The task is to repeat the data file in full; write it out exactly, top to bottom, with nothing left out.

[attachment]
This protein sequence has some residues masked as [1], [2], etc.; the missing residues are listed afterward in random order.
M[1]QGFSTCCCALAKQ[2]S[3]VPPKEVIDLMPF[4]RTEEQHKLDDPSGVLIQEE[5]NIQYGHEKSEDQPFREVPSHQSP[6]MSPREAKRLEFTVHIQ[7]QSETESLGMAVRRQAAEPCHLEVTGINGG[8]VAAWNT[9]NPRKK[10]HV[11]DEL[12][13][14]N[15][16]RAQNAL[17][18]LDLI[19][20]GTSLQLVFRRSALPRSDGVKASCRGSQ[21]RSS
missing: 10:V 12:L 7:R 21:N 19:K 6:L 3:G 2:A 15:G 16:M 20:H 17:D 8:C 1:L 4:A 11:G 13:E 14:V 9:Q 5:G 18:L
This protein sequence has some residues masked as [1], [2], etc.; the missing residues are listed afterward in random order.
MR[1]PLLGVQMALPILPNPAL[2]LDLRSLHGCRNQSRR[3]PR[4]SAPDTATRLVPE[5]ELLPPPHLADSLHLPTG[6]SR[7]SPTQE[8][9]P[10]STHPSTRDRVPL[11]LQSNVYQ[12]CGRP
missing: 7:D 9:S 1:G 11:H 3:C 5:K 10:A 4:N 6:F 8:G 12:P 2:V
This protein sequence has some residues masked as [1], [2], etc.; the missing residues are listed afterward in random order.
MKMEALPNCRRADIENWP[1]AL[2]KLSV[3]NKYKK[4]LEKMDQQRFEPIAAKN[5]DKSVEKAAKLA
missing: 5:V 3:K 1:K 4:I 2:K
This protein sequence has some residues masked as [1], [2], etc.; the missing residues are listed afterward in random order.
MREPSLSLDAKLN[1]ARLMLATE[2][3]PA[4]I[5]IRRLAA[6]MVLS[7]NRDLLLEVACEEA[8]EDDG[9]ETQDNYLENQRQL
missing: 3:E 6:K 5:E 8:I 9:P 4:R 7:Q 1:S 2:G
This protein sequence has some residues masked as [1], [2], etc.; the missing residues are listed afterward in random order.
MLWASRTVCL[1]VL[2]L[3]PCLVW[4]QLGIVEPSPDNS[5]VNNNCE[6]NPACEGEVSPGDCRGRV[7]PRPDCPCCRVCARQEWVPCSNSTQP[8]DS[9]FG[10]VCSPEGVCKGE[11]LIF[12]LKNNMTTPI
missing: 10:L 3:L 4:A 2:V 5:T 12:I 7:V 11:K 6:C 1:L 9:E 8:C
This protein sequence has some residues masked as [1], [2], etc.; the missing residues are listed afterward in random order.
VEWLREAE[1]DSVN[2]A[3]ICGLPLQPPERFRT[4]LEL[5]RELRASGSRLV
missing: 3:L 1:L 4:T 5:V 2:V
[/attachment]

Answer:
This protein sequence has some residues masked as [1], [2], etc.; the missing residues are listed afterward in random order.
M[1]QGFSTCCCALAKQ[2]S[3]VPPKEVIDLMPF[4]RTEEQHKLDDPSGVLIQEE[5]NIQYGHEKSEDQPFREVPSHQSP[6]MSPREAKRLEFTVHIQ[7]QSETESLGMAVRRQAAEPCHLEVTGINGG[8]VAAWNT[9]NPRKK[10]HV[11]DEL[12][13][14]N[15][16]RAQNAL[17][18]LDLI[19][20]GTSLQLVFRRSALPRSDGVKASCRGSQ[21]RSS
missing: 10:V 12:L 7:R 21:N 19:K 6:L 3:G 2:A 15:G 16:M 20:H 17:D 8:C 1:L 4:A 11:G 13:E 14:V 9:Q 5:G 18:L
This protein sequence has some residues masked as [1], [2], etc.; the missing residues are listed afterward in random order.
MR[1]PLLGVQMALPILPNPAL[2]LDLRSLHGCRNQSRR[3]PR[4]SAPDTATRLVPE[5]ELLPPPHLADSLHLPTG[6]SR[7]SPTQE[8][9]P[10]STHPSTRDRVPL[11]LQSNVYQ[12]CGRP
missing: 7:D 9:S 1:G 11:H 3:C 5:K 10:A 4:N 6:F 8:G 12:P 2:V
This protein sequence has some residues masked as [1], [2], etc.; the missing residues are listed afterward in random order.
MKMEALPNCRRADIENWP[1]AL[2]KLSV[3]NKYKK[4]LEKMDQQRFEPIAAKN[5]DKSVEKAAKLA
missing: 5:V 3:K 1:K 4:I 2:K
This protein sequence has some residues masked as [1], [2], etc.; the missing residues are listed afterward in random order.
MREPSLSLDAKLN[1]ARLMLATE[2][3]PA[4]I[5]IRRLAA[6]MVLS[7]NRDLLLEVACEEA[8]EDDG[9]ETQDNYLENQRQL
missing: 3:E 6:K 5:E 8:I 9:P 4:R 7:Q 1:S 2:G
This protein sequence has some residues masked as [1], [2], etc.; the missing residues are listed afterward in random order.
MLWASRTVCL[1]VL[2]L[3]PCLVW[4]QLGIVEPSPDNS[5]VNNNCE[6]NPACEGEVSPGDCRGRV[7]PRPDCPCCRVCARQEWVPCSNSTQP[8]DS[9]FG[10]VCSPEGVCKGE[11]LIF[12]LKNNMTTPI
missing: 10:L 3:L 4:A 2:V 5:T 12:I 7:V 11:K 6:C 1:L 9:E 8:C
This protein sequence has some residues masked as [1], [2], etc.; the missing residues are listed afterward in random order.
VEWLREAE[1]DSVN[2]A[3]ICGLPLQPPERFRT[4]LEL[5]RELRASGSRLV
missing: 3:L 1:L 4:T 5:V 2:V